That domination occurred because of the Industrial Revolution from the 1780s onwards. This is where the third approach comes in.

Third

American Plantations

(I do not agree with these historians, but I will give you their misguided arguments) People like David Landes (The Wealth and Poverty of Nations) and E.L. Jones (Growth Recurring: Economic Change in World History) suggest that the Industrial Revolution was an event that could only have happened in Europe during the 18th and 19th centuries, because only Europe had the resources, geography and civilization ability to make the leap from a pre-industrial to an industrial society.

Britain had the making and Britain made itself

Argues Landes and there is little denying the fact that Europe certainly had situational advantages the ‘Rest’ did not. However, Landes and co.’s approach is very teleological and tautological, and heavily Eurocentric, and lacks an appreciation of the wider context that other approaches have with regards to the issue. For example, Landes argues that China was fundamentally unable and unwilling to adapt to the ‘superior’ European methods and economic systems and therefore its own stubbornness resulted in its own downfall.

Much better historians like Eric Hobsbawm (The Age of Revolution: Europe 1789–1848) provide much more solid and rounded explanations. As he states, it is better to argue that the developments during the three centuries following 1492, including the creation and expansion of mercantile empires, the creation of a captive periphery in the Americas, and the proto-capitalist economies of the Caribbean and Americas (in the form of plantation systems where whole sections of the society were geared towards production) all provided the basis for the Industrial Revolution to bring Europe to the fore. The New World in particular eased the land constraints within Europe (in the shape of ‘ghost area’ colonies) and allowed Britain in particular to access coal and thereby shift from the biological/organic ancient regime to the inorganic industrial economy. At the same time, from 1815 onwards European colonial empires saw huge swathes of land being colonized by European industrial powers, and contributing to the economic expansion. From that point onwards (1800) European hegemony was guaranteed, in the short term at least.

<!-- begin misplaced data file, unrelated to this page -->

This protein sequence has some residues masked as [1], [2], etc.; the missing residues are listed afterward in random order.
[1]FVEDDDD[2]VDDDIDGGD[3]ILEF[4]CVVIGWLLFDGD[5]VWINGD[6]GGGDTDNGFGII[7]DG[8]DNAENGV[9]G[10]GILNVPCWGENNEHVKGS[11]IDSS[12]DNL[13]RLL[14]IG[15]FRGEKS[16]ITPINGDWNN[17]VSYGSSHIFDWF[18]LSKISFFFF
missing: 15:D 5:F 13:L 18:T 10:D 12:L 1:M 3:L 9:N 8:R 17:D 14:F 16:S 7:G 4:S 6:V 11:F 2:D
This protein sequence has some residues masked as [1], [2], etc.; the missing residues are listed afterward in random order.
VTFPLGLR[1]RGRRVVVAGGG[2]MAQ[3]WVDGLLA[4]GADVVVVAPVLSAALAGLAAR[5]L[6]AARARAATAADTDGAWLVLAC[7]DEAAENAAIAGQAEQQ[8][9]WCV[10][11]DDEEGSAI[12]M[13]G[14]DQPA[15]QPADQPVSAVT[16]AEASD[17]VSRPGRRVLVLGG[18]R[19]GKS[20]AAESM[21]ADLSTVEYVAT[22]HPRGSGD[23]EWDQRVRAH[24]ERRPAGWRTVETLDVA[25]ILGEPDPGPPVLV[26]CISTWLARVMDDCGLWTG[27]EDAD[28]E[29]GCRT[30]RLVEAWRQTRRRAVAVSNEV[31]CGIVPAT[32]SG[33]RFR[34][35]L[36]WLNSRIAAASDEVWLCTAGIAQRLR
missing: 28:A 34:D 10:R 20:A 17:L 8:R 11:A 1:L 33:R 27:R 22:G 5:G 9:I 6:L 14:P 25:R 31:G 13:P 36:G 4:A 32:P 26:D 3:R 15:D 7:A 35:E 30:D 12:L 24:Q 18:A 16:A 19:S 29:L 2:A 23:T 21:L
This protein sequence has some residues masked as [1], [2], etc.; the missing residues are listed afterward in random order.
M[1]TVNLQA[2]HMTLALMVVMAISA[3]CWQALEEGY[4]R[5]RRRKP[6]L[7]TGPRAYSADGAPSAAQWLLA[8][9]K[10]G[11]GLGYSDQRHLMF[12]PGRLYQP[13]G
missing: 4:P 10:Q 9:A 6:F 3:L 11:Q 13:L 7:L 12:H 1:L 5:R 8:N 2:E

There is also the suggestion of an economic distinction between China’s Smithian approach (i.e. the division of labor and specialization) and Europe’s decision of Schumpeterian economic growth (i.e. a continuous increase in productivity with the addition of capital in forms of technology) which fits in with the availability of labor and the shortage of land in the East, versus the availability of land and the shortage of labor in the West.

The general argument, therefore, as to why Europe was able to gain an unassailable lead, regardless of approach, shows some remarkably consistent features:

  1. The fall of the East and the foundations of the rise of the West
  2. The New World and the creation of early-modern mercantile empires which created proto-capitalist systems throughout the world, including in Europe and Asia.
  3. The Industrial Revolution and the shift from organic economies to inorganic ones, saw characteristics of the pre-industrial world accelerated and saw Europe rise to the fore much more quickly than Asia.

In short, Europe was in the right place, at the right time, with the right circumstantial history, and the right systems in place that when the Industrial Revolution happened, its hegemony was cemented.

Sources: All the historians I mentioned above are brilliant (except Landes). Otherwise, for a really good history, see John Darwin’s After Tamerlane: The Rise and Fall of Global Empires 1400-2000 – I cannot recommend it enough!

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Last Update: April 25, 2016